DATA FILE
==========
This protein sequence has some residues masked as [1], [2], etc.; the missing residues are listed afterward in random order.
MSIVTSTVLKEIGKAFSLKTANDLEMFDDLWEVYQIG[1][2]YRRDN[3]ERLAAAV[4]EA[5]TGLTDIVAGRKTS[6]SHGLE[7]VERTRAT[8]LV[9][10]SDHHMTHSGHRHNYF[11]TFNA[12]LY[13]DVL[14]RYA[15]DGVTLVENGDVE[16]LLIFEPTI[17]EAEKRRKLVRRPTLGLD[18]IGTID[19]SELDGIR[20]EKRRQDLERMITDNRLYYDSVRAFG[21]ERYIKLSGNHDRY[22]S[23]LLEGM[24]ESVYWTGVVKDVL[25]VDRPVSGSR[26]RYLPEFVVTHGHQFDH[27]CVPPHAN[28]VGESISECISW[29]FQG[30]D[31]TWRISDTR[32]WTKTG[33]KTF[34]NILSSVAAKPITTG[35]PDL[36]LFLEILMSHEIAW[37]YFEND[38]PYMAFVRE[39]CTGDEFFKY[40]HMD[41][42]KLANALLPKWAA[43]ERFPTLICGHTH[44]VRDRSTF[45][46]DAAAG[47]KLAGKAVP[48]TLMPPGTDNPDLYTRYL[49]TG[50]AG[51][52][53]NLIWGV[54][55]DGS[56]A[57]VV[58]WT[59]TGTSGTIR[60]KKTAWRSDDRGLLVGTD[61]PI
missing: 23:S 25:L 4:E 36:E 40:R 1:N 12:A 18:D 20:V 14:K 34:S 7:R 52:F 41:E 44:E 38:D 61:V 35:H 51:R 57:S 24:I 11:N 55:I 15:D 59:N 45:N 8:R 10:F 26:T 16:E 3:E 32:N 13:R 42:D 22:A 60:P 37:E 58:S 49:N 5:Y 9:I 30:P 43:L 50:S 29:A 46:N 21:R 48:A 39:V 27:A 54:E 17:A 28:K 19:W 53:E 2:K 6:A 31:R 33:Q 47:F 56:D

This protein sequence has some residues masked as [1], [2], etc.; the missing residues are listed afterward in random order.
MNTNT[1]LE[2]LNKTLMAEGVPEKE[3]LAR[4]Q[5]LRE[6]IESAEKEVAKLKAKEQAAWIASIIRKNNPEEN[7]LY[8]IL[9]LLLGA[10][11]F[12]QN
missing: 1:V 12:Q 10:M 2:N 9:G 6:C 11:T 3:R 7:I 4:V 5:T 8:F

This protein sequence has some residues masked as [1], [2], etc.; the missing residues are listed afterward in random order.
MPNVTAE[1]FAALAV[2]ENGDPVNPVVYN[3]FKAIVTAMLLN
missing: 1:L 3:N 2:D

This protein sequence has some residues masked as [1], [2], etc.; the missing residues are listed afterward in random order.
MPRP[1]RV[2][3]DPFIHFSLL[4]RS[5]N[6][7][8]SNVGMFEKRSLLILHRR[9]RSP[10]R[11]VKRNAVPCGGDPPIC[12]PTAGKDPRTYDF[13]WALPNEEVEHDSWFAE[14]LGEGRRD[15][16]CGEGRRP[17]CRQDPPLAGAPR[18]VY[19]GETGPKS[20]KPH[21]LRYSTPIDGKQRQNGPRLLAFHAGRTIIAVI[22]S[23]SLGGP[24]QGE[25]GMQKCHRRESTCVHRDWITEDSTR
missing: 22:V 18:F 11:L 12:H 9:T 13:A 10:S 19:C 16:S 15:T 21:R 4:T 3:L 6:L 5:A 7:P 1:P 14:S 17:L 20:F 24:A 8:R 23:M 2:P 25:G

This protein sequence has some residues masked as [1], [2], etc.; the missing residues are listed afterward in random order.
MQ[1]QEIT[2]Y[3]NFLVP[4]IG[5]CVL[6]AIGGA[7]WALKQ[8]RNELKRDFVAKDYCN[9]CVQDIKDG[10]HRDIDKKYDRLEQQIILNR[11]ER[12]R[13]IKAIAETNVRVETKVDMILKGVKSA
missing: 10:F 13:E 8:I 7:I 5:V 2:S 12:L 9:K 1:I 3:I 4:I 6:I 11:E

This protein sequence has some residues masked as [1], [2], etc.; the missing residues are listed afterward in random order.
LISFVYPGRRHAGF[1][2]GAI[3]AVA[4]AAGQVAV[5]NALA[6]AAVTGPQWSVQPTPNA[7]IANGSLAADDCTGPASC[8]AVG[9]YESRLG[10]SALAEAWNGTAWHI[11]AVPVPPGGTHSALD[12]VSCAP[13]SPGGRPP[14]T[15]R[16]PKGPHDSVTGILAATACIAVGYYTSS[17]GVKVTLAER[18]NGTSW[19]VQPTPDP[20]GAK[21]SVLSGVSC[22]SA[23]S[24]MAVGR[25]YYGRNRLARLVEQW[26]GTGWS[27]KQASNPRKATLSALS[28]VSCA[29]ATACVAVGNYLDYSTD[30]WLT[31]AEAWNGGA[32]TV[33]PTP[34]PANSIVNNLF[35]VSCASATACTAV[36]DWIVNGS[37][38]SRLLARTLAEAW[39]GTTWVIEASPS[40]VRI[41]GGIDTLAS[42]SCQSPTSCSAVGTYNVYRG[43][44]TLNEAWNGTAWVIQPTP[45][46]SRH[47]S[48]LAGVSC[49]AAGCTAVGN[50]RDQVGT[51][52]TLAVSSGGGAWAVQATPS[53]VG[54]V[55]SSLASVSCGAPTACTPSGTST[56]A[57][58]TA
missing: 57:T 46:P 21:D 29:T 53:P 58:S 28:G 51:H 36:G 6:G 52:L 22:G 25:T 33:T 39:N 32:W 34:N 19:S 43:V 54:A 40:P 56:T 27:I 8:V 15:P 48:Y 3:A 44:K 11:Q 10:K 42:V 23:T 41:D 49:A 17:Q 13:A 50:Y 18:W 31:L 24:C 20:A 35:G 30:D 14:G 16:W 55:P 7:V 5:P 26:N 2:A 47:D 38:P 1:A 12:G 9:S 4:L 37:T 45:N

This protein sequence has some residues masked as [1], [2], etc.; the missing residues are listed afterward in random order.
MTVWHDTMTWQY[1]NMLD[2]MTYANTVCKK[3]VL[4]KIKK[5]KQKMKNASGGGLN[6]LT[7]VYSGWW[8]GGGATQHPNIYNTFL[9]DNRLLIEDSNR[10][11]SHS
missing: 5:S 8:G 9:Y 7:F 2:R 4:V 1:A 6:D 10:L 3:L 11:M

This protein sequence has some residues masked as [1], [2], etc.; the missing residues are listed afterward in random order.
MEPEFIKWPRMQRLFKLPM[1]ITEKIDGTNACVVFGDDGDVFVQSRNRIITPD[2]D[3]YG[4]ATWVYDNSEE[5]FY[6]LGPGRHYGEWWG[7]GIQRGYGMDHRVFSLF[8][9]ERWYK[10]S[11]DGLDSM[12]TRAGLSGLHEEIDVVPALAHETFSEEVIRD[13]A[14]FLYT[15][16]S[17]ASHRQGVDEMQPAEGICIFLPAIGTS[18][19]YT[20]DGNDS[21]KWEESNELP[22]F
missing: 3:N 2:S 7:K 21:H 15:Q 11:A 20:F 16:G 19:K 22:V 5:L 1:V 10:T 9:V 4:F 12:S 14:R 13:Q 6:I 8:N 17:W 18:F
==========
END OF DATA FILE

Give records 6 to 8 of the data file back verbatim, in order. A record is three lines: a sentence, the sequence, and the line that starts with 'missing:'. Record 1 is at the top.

This protein sequence has some residues masked as [1], [2], etc.; the missing residues are listed afterward in random order.
LISFVYPGRRHAGF[1][2]GAI[3]AVA[4]AAGQVAV[5]NALA[6]AAVTGPQWSVQPTPNA[7]IANGSLAADDCTGPASC[8]AVG[9]YESRLG[10]SALAEAWNGTAWHI[11]AVPVPPGGTHSALD[12]VSCAP[13]SPGGRPP[14]T[15]R[16]PKGPHDSVTGILAATACIAVGYYTSS[17]GVKVTLAER[18]NGTSW[19]VQPTPDP[20]GAK[21]SVLSGVSC[22]SA[23]S[24]MAVGR[25]YYGRNRLARLVEQW[26]GTGWS[27]KQASNPRKATLSALS[28]VSCA[29]ATACVAVGNYLDYSTD[30]WLT[31]AEAWNGGA[32]TV[33]PTP[34]PANSIVNNLF[35]VSCASATACTAV[36]DWIVNGS[37][38]SRLLARTLAEAW[39]GTTWVIEASPS[40]VRI[41]GGIDTLAS[42]SCQSPTSCSAVGTYNVYRG[43][44]TLNEAWNGTAWVIQPTP[45][46]SRH[47]S[48]LAGVSC[49]AAGCTAVGN[50]RDQVGT[51][52]TLAVSSGGGAWAVQATPS[53]VG[54]V[55]SSLASVSCGAPTACTPSGTST[56]A[57][58]TA
missing: 57:T 46:P 21:D 29:T 53:P 58:S 28:G 51:H 36:G 6:G 52:L 22:G 25:T 33:T 39:N 32:W 34:N 19:S 43:V 54:A 40:P 56:T 27:I 8:V 15:P 48:Y 3:A 44:K 11:Q 10:K 42:V 23:T 41:D 49:A 17:Q 13:A 50:Y 18:W 31:L 24:C 20:A 35:G 30:D 14:G 16:W 55:P 7:V 5:P 26:N 2:A 47:D 38:P 1:A 12:G 9:S 4:L 37:T 45:N

This protein sequence has some residues masked as [1], [2], etc.; the missing residues are listed afterward in random order.
MTVWHDTMTWQY[1]NMLD[2]MTYANTVCKK[3]VL[4]KIKK[5]KQKMKNASGGGLN[6]LT[7]VYSGWW[8]GGGATQHPNIYNTFL[9]DNRLLIEDSNR[10][11]SHS
missing: 5:S 8:G 9:Y 7:F 2:R 4:V 1:A 6:D 10:L 3:L 11:M

This protein sequence has some residues masked as [1], [2], etc.; the missing residues are listed afterward in random order.
MEPEFIKWPRMQRLFKLPM[1]ITEKIDGTNACVVFGDDGDVFVQSRNRIITPD[2]D[3]YG[4]ATWVYDNSEE[5]FY[6]LGPGRHYGEWWG[7]GIQRGYGMDHRVFSLF[8][9]ERWYK[10]S[11]DGLDSM[12]TRAGLSGLHEEIDVVPALAHETFSEEVIRD[13]A[14]FLYT[15][16]S[17]ASHRQGVDEMQPAEGICIFLPAIGTS[18][19]YT[20]DGNDS[21]KWEESNELP[22]F
missing: 3:N 2:S 7:K 21:H 15:Q 11:A 20:F 16:G 19:K 22:V 5:L 1:V 10:T 9:V 4:F 12:S 14:R 13:Q 6:I 8:N 17:W 18:F